In one of many examples, USW District 4 Director John Shinn sent a letter to National Grid shareholders, including Morgan Stanley and State Street Corp., on October 1, offering polite advice about the company’s reputation. “National Grid’s stock has already fallen by close to 12% and to a one-year low since early July. The actions of the Board of Directors and the CEO are contributing to a loss in National Grid’s value,” the union wrote.

This was combined with economic nationalism and anti-foreigner agitation. At a Labor Day rally, for example, Local 12012 president John Buonopane said, “National Grid is a foreign company, based in the United Kingdom. We are Massachusetts workers locked out of our jobs and Gov. Baker hasn’t said (anything) about it. That shouldn’t happen in Massachusetts.”

These chauvinist rants did not stop the USW officers from traveling to an investors meeting in Birmingham, England to grovel before rich financiers. During the July 30 meeting Buonopane told chairman Sir Peter Oliver Gershon, “we want a good relationship with this company,” Bloomberg News reported, adding, “It’s very unfortunate that you had to do this. Because you didn’t have to do it.”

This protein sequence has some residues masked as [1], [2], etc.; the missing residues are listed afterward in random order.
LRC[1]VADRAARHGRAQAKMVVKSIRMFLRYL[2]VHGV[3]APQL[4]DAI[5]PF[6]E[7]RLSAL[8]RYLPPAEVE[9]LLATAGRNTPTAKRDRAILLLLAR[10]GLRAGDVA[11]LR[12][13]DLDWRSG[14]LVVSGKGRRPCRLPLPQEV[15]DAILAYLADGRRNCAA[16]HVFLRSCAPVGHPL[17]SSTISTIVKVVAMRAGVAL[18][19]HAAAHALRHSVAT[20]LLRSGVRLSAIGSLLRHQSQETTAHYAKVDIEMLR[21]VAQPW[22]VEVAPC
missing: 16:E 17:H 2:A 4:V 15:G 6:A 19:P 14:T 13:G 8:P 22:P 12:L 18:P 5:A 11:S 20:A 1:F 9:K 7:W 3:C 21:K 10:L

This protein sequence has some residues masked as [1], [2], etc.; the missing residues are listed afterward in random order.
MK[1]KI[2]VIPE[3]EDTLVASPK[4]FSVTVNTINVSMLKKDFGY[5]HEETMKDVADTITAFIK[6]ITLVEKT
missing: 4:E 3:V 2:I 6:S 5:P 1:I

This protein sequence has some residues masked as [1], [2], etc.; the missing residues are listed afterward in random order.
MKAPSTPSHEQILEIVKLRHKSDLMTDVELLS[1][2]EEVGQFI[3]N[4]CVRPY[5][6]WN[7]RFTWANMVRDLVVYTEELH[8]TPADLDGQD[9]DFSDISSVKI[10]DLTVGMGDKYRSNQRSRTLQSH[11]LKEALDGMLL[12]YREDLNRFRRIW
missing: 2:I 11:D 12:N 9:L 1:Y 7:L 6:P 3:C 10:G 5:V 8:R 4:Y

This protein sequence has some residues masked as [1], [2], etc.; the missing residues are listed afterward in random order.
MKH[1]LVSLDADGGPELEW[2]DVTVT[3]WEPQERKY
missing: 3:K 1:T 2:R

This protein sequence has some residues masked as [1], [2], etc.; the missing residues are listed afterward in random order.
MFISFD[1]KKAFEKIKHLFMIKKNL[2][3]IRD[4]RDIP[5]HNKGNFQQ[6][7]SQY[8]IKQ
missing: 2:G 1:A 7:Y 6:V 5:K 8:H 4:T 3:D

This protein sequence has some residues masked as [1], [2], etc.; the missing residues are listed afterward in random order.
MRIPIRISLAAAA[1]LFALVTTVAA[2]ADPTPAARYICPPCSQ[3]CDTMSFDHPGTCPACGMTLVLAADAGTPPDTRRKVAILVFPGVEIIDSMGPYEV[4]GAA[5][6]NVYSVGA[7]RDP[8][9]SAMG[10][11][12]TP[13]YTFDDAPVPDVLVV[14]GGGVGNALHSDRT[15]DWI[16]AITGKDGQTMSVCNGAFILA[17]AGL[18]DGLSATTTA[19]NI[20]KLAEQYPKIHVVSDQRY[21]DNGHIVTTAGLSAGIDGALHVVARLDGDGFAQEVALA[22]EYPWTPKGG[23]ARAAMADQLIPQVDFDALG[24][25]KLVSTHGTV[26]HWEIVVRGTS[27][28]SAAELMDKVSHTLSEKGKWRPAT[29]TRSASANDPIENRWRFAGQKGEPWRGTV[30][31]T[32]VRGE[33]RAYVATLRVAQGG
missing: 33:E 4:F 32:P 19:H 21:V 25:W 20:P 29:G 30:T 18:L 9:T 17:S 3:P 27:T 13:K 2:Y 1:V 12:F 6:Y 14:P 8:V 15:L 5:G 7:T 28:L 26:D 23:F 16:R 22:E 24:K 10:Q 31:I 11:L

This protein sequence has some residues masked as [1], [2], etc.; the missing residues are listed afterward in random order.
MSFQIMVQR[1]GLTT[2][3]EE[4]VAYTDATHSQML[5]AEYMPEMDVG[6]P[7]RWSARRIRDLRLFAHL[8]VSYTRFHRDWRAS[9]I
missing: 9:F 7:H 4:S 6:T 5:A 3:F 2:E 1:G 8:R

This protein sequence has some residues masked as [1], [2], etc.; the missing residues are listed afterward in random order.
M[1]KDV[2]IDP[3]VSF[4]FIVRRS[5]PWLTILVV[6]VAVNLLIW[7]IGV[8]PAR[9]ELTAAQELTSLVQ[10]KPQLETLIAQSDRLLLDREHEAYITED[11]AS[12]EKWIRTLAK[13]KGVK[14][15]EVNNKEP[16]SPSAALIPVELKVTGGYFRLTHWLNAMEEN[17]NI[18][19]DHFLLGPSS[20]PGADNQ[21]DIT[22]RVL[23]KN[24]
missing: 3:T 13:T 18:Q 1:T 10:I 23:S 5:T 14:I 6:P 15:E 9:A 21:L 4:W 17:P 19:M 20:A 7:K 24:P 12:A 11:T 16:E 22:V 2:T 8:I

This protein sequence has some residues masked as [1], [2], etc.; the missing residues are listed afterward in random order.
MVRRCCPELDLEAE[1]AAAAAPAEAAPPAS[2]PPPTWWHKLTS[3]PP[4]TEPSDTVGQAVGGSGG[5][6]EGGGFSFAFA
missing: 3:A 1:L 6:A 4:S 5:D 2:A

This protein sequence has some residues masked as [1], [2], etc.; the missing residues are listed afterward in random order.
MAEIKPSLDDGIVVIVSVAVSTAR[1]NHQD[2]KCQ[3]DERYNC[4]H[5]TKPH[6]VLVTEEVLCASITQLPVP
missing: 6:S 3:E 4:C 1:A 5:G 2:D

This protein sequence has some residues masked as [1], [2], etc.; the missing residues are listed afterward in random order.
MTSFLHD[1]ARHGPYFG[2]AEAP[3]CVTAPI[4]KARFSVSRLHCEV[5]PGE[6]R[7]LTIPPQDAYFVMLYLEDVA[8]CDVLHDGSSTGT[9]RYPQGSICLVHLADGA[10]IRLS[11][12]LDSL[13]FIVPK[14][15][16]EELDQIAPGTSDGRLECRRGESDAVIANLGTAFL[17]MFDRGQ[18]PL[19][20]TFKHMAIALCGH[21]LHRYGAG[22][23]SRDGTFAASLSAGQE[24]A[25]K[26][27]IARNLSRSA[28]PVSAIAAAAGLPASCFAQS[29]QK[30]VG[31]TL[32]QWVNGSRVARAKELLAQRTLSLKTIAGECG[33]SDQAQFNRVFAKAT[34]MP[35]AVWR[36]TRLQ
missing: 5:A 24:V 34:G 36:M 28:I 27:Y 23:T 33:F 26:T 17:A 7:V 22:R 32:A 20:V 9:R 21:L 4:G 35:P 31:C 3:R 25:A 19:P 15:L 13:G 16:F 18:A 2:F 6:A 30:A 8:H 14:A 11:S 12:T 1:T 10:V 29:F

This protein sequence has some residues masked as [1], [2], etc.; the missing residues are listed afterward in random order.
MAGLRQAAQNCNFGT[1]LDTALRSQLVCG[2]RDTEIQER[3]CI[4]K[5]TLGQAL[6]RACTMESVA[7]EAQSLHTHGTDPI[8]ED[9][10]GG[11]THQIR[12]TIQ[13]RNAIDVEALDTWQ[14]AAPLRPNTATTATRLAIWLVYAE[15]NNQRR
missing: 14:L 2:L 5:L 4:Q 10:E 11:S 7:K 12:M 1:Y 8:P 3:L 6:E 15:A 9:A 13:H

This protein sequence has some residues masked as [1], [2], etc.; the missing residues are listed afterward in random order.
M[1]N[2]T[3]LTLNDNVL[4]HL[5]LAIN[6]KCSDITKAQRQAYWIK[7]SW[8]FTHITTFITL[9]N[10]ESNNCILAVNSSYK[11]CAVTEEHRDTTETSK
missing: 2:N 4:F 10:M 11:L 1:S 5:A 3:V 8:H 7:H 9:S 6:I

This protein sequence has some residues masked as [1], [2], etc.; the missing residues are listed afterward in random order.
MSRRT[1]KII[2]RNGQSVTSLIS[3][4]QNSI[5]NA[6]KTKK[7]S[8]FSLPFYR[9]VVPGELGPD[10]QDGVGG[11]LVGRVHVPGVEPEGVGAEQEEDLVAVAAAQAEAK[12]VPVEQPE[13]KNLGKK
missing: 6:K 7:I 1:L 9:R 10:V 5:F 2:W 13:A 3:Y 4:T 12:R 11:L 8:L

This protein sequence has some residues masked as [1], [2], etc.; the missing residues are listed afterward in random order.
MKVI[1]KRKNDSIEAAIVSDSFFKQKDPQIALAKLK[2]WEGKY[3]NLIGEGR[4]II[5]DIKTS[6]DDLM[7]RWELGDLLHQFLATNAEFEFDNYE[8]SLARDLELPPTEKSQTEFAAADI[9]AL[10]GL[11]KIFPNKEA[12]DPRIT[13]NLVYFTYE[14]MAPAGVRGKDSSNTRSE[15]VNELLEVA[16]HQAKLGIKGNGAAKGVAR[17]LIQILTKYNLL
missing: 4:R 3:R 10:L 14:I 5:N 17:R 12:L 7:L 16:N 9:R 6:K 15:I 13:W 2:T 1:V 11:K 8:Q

During the lockout, Locals 12003 and 12012 lobbied the Democrat-controlled state legislature to pass a bill extending unemployment benefits beyond 30 weeks. In the end, National Grid had to pay nothing for this extension, which would have taken effect on January 14.

According to state government figures, 200 families had to turn to Medicaid for insurance during the lockout. In addition to the workers themselves, these families contain more than 300 other people, many of them children. One hundred households with a total number of 340 people had to turn to food stamps during the month of October.

The USW’s tactics also included lodging more than 100 complaints with the Department of Public Utilities (DPU) about safety violations by scabs. In a tepid response, the DPU wrote to the company that “it appears that National Grid may have failed to follow proper procedures on several occasions and may be in violation of … the federal pipeline safety regulations.” The department threatened an “additional investigation” if the company did not respond in 30 days.